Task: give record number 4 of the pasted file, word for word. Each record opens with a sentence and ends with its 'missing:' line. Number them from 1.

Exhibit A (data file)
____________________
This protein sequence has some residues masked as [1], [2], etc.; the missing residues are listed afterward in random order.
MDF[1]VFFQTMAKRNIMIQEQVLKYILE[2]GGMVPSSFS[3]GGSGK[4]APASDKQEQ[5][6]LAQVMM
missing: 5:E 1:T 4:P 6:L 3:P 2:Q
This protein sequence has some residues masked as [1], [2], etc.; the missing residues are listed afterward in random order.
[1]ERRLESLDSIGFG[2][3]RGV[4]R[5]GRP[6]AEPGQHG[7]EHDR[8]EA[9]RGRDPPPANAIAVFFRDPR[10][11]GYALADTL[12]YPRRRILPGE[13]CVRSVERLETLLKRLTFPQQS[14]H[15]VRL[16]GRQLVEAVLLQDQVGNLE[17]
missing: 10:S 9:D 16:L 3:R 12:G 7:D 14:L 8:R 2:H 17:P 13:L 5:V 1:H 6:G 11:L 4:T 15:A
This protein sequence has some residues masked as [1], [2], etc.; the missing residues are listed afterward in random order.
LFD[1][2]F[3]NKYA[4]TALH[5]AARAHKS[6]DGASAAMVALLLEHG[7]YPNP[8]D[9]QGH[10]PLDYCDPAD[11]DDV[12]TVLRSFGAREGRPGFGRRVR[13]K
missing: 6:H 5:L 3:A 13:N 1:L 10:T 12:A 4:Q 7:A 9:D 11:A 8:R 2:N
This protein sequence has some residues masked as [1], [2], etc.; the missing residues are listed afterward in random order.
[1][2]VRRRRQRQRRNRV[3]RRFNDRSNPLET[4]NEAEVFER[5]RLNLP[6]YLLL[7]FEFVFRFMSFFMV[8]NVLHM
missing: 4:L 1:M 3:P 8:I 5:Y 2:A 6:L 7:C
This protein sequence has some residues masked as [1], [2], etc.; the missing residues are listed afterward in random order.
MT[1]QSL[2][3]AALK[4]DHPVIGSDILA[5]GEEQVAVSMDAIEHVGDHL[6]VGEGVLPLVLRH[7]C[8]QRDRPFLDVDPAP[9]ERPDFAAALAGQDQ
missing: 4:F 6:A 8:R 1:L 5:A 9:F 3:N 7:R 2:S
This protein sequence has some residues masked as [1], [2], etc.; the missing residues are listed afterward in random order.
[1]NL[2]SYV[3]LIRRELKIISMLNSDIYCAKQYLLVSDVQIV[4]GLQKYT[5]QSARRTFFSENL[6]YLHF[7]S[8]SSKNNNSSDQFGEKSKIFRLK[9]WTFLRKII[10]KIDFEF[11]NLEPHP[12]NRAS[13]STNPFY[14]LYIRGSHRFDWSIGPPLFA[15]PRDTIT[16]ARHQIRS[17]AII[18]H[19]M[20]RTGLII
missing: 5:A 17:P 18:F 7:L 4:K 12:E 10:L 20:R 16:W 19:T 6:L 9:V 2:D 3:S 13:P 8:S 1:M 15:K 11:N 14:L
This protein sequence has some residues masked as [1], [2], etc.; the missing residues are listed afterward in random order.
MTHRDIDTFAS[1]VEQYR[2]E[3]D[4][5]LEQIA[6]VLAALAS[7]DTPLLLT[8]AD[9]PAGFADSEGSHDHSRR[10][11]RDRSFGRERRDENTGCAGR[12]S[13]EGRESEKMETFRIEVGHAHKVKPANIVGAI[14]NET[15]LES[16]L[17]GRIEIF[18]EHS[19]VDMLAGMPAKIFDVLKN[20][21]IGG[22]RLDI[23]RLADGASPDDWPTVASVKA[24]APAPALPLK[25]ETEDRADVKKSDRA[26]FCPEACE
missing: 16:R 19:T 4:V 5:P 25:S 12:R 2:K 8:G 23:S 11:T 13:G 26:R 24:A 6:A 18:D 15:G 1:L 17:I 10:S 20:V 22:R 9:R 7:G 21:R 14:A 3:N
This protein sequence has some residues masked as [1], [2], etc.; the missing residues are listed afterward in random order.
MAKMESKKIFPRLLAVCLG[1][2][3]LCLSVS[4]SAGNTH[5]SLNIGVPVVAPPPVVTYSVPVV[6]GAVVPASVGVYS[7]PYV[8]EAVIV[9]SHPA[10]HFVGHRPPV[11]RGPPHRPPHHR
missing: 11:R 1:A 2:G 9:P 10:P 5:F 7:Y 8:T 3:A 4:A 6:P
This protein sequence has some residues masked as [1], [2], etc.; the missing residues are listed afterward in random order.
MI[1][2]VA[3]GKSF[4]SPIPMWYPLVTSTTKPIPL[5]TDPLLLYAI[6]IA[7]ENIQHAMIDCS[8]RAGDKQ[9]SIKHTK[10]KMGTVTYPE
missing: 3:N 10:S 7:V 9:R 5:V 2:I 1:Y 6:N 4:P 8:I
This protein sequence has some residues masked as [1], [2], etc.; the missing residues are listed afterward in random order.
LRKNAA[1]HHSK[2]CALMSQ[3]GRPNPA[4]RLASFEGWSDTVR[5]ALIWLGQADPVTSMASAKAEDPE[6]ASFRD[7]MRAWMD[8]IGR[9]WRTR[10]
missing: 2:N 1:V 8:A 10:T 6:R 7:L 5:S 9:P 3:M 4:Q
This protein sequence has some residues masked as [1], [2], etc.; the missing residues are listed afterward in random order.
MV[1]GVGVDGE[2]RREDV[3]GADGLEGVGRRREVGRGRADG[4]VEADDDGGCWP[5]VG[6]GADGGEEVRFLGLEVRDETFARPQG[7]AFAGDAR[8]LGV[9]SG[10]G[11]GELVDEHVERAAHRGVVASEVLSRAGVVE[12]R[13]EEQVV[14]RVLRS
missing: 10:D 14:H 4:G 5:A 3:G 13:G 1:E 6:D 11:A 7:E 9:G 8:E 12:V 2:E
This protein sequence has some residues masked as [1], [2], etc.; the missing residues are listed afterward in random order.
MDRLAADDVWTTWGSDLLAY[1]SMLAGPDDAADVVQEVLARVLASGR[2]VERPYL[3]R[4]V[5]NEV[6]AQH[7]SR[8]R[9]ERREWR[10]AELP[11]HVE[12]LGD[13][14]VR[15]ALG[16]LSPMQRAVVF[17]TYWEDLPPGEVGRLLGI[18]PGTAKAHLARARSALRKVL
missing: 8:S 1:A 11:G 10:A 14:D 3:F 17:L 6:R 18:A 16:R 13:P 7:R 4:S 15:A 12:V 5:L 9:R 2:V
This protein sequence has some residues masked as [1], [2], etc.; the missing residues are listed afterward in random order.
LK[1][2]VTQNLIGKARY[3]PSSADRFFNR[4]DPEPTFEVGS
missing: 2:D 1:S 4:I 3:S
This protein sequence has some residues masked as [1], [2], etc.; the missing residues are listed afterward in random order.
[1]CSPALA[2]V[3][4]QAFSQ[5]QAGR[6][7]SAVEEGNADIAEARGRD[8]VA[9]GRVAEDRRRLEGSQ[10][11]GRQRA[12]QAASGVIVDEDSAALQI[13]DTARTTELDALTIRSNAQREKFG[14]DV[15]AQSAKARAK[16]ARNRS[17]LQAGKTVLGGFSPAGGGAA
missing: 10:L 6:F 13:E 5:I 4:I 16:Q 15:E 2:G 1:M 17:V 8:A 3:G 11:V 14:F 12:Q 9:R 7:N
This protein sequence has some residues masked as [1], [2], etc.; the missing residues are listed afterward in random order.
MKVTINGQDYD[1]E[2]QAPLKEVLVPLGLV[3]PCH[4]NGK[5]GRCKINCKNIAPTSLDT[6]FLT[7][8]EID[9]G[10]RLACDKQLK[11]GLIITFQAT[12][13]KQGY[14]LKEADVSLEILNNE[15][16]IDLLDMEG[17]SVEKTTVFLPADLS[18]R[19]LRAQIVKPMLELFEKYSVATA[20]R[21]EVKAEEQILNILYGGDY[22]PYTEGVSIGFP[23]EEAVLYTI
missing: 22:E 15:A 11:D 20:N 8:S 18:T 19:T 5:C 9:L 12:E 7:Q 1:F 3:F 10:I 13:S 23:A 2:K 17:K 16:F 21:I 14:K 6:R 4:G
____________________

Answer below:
This protein sequence has some residues masked as [1], [2], etc.; the missing residues are listed afterward in random order.
[1][2]VRRRRQRQRRNRV[3]RRFNDRSNPLET[4]NEAEVFER[5]RLNLP[6]YLLL[7]FEFVFRFMSFFMV[8]NVLHM
missing: 4:L 1:M 3:P 8:I 5:Y 2:A 6:L 7:C